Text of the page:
First of all, check out Kal-El's hand on Me Too's back while Me Too puts the grammar symbols on his noun family. Priceless! I'm so glad we have this time together.
This week I finally presented the key experience for verbs to the boys. I mostly use the Montessori Research and Development album for grammar because the hand-me-down grammar box materials I have were made from those albums and also because I like how specific and step-by-step the follow-up work is. I do, however, tend to prefer the key experiences for each part of speech from the Cultivating Dharma language album. The activities from today's lesson are all from the CD album. I followed his presentation pretty much to the letter.
I started by providing the boys with three objects and they came up with their own noun families for each of the objects. They created:
- the brown bear
- the small baby
- the stinky sock
I wrote each of the noun families on a strip of paper and then the boys identified the parts of speech and labelled them with wooden symbols from the grammar box.
Next, the boys opened up little mystery words written on folded slips of paper. The boys took turns choosing a slip of paper and acting out the word.
Can you guess what word Kal-El chose?
I then asked them to: "point to the brown bear," "point to the stinky sock," "point to the small baby." They did those things successfully so I then asked them to: "point to hop," "point to kick," "point to run." We discovered that you can point to nouns but you can't point to actions. You perform the action and then it is gone. They learned that "a verb is a word that shows action."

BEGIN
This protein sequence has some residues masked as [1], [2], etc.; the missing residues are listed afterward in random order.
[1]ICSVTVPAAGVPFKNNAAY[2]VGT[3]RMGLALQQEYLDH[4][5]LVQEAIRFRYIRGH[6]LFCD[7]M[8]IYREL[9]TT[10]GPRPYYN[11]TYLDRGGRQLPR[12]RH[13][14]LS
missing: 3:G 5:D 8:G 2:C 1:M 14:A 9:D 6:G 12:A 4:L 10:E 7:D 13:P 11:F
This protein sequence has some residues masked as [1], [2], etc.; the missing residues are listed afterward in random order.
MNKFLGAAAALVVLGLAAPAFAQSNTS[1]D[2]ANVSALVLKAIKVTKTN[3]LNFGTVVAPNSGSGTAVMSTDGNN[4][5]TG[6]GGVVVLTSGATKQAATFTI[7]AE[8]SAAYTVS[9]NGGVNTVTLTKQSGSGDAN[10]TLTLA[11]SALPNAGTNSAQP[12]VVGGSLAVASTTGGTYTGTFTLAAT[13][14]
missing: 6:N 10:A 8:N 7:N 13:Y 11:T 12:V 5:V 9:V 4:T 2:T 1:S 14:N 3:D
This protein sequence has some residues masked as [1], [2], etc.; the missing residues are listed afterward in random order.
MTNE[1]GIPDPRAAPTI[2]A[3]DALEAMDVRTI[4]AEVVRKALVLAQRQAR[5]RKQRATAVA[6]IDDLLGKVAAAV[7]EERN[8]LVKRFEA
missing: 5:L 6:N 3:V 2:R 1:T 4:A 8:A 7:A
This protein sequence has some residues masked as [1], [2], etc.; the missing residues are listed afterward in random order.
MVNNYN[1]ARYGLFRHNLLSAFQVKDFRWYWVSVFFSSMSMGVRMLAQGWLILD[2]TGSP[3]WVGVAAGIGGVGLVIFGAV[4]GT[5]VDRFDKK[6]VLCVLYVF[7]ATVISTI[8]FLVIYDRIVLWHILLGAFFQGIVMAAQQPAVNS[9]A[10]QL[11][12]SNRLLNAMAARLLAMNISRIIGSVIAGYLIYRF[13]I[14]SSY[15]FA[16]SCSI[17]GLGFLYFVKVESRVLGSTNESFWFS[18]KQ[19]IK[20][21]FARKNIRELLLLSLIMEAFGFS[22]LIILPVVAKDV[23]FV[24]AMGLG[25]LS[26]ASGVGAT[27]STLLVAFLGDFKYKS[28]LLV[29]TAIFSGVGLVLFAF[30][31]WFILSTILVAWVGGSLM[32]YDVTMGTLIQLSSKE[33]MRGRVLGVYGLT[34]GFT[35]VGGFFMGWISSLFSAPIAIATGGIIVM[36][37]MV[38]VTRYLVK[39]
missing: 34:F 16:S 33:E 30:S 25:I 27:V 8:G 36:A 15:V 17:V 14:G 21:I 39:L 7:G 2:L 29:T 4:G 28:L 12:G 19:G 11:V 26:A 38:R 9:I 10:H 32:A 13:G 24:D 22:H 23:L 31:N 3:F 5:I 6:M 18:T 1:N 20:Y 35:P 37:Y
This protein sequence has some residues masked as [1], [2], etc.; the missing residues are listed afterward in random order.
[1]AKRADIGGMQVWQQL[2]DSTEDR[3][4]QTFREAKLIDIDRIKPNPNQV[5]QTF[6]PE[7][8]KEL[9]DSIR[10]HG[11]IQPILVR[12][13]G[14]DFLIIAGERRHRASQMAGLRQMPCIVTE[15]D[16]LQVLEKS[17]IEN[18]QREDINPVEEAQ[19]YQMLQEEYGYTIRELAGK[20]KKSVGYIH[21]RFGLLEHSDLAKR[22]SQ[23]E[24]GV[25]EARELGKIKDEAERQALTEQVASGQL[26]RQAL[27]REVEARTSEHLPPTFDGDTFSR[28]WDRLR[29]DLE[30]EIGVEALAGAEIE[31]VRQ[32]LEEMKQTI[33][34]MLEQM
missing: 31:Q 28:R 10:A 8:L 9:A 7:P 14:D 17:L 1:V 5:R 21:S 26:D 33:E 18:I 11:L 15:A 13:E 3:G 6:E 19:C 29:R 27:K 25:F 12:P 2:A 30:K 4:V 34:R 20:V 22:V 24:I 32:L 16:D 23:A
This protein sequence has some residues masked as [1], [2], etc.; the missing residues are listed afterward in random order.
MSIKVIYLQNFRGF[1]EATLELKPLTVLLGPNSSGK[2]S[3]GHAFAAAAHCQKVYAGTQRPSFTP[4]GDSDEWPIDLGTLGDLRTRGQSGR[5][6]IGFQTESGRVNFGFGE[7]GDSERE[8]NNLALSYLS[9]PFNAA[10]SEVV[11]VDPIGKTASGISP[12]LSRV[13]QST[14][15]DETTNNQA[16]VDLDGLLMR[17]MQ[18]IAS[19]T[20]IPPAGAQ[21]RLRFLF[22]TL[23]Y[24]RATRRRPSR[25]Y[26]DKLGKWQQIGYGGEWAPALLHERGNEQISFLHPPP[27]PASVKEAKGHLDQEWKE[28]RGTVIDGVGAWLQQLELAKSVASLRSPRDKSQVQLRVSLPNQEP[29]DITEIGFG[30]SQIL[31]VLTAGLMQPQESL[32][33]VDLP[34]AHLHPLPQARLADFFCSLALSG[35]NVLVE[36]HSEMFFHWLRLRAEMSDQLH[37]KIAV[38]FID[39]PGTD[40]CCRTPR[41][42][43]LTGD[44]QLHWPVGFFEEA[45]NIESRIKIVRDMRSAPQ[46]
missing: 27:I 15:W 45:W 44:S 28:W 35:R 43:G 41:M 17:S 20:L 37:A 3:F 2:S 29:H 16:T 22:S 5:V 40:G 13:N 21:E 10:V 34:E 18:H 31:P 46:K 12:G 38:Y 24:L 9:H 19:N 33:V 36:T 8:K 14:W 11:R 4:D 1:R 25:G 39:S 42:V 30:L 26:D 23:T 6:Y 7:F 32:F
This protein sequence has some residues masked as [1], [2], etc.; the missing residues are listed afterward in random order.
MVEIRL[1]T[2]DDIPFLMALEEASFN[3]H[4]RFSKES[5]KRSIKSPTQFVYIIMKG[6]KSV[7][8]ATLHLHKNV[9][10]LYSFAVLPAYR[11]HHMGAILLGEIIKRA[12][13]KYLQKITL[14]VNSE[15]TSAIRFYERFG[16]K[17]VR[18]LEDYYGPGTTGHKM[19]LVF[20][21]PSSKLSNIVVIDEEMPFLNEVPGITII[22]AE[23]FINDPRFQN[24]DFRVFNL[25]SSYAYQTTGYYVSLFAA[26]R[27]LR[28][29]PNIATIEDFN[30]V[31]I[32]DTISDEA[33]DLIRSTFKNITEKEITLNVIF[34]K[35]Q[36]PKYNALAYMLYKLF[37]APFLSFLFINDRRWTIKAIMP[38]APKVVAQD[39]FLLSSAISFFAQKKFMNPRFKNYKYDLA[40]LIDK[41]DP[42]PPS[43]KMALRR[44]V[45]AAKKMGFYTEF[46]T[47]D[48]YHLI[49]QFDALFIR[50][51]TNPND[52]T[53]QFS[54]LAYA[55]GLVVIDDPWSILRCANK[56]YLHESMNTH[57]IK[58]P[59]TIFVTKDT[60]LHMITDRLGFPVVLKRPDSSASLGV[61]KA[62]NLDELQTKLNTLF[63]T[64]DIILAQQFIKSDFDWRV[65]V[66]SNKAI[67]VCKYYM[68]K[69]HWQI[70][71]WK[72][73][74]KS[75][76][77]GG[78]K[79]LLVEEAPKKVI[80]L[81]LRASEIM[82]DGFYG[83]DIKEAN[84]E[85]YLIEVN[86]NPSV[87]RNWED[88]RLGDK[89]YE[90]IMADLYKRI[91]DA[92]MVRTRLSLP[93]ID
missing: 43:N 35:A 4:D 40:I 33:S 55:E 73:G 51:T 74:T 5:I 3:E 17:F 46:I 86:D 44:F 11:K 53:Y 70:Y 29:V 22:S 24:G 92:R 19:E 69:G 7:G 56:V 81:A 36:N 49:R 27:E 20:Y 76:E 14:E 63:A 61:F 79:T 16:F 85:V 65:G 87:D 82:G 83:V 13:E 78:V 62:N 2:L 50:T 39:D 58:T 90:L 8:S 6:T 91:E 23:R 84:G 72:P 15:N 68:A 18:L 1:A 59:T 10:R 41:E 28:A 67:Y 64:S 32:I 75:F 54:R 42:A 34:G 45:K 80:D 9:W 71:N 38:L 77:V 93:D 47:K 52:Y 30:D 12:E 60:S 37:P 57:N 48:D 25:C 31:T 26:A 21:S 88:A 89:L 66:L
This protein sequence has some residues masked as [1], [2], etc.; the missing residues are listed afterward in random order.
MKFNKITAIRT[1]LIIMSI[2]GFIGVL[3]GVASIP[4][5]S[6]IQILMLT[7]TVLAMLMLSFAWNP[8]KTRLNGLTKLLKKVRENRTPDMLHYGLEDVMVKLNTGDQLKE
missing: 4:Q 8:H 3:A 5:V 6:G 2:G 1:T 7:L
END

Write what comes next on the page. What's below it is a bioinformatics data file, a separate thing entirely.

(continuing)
I suggested that the boys add a verb to each of their phrases. We noticed that their phrases were now sentences so we changed the first letter to a capital letter and added a period at the end. They ARE BOYS so we wound up with both a violent sentence and a gross one:
- The brown bear kills.
- The small baby cries.
- The stinky sock smells.
I introduced them to the grammar symbol for verbs (the red sphere). We rolled the sphere around the noun pyramid and talked about the energy of the verb and the stability of the noun. We dropped the noun pyramid onto a book and noticed its stability upon landing. We replaced the wooden verb sphere with a red rubber ball and noticed its movement and energy. Then, we labelled our sentences with the appropriate wooden symbols from the grammar box.
We wrapped things up and the boys recorded some work in their language notebooks. I was happy when they chose to write fresh sentences and label them with grammar symbols using their colored pencils and templates rather than copy the sentences we already worked on.
Isn't this different than what you usually think of when you think about learning grammar and analyzing sentences? I can't imagine teaching grammar to boys any other way. Kal-El mentioned several times that "school is a lot of fun" and said that he "loves learning about grammar."
I would really appreciate it if you would take the time to go vote for me in the Homeschool Blog Awards. I am nominated in the Best Homeschool Method blogs category. Thanks!